Naked City

Unhealthy Health Care

Whenever David Hilgers talks to community groups about the need for a health care district, he begins by asking for a show of hands on three questions: How many believe our health care system is broken? How many know someone without health insurance? And how many have used Brackenridge Hospital?

Hilgers typically sees a lot of hands responding to each question. It was no different Monday night at a community forum sponsored by the Austin League of Women voters. Nearly everyone answered in the affirmative to the first question; more than half the crowd of about 100 said yes to the second; and almost half raised their hands for the Brackenridge question.

The points Hilgers is trying to make: Travis Co. is experiencing the same health care crisis as the rest of the country; a growing number of people are without health insurance; and, as the regional trauma center, the city-owned Brackenridge serves all of us -- not just poor people.

Hilgers serves on a steering committee that helped draft legislation for a city-county health care district, now known as House Bill 2327 (sponsored by Austin Rep. Elliott Naishtat, with a companion filed by Sen. Gonzalo Barrientos). Advocates of the proposal had hoped the bill would easily pass as a consent calendar item. But that requires backing from the entire local delegation, and two apparent holdouts -- Reps. Todd Baxter and Jack Stick -- are stalling the game plan. The two freshmen Republicans campaigned on anti-tax platforms, and thus far have not committed to supporting the bill. Stick has been quoted as saying he "hasn't seen evidence" to support the need for a district. Health care advocates express confidence that the bill will eventually pass but also note that state law allows the county to call an election for a district should the legislation fail.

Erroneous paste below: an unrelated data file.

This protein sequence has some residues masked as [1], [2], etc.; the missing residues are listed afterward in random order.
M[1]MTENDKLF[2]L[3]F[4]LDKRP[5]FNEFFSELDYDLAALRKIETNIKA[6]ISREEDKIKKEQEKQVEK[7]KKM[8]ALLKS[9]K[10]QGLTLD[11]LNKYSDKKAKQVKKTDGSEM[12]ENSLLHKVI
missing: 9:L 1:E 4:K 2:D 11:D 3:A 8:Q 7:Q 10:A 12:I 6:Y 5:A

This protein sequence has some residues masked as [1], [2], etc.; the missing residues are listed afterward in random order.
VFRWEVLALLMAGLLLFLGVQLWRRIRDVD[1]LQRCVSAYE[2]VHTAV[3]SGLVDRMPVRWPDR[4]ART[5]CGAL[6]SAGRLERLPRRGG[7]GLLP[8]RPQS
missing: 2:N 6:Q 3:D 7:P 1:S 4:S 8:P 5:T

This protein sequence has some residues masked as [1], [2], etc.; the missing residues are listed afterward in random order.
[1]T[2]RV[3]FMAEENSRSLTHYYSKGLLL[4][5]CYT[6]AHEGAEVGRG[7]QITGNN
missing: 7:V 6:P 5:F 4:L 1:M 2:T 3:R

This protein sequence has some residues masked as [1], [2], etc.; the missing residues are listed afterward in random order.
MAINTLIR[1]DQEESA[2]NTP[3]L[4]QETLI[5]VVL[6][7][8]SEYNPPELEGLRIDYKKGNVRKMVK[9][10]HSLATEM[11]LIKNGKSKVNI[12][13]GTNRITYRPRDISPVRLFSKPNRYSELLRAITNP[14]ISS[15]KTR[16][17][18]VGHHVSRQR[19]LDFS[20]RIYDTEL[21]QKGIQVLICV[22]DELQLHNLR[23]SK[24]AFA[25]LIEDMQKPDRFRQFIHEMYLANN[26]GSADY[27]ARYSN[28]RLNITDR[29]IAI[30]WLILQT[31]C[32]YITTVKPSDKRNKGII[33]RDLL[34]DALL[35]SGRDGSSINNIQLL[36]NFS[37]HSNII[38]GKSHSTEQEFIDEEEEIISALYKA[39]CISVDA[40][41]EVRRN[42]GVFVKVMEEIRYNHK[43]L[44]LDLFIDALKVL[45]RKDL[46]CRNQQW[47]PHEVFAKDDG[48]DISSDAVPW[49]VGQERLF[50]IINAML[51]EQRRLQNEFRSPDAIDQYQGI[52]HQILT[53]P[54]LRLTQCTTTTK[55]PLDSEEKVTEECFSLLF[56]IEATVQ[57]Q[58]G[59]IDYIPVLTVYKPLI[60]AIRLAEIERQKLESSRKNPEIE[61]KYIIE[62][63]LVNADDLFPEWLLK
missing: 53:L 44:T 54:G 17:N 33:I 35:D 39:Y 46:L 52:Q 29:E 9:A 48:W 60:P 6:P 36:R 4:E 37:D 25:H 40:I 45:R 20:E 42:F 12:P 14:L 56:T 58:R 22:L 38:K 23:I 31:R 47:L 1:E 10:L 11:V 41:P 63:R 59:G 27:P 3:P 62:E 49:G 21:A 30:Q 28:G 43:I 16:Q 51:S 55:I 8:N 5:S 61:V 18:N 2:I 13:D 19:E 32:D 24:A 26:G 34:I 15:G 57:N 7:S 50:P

The local health care crisis is going to require higher taxes with or without a health care district, Hilgers told the crowd. "Just because you don't have a health care district," he said, "doesn't mean the city and the county won't have to raise taxes to pay for those health care costs increasing." Ann Dunkelberg, a district steering committee member and an analyst with the Center for Public Policy Priorities, said that while other health care districts in Texas have tax rates of 18 to 25 cents per $100 property evaluation, the Travis Co. tax rate is, and would continue to be, lower than the state average. Currently, city residents pay 6 cents to cover public health care services, while county residents pay a penny. To kick-start a new district, Travis Co. residents would be asked to pay the same amount as city residents, adding another $5 million to the health care fund.

What can $5 million buy us? Not much, steering committee chair Clarke Heidrick acknowledged, but it's a start. "We could not sell [voters] right now on an immediate increase in taxes," he said. "But it would bring in some funding to create the right system."

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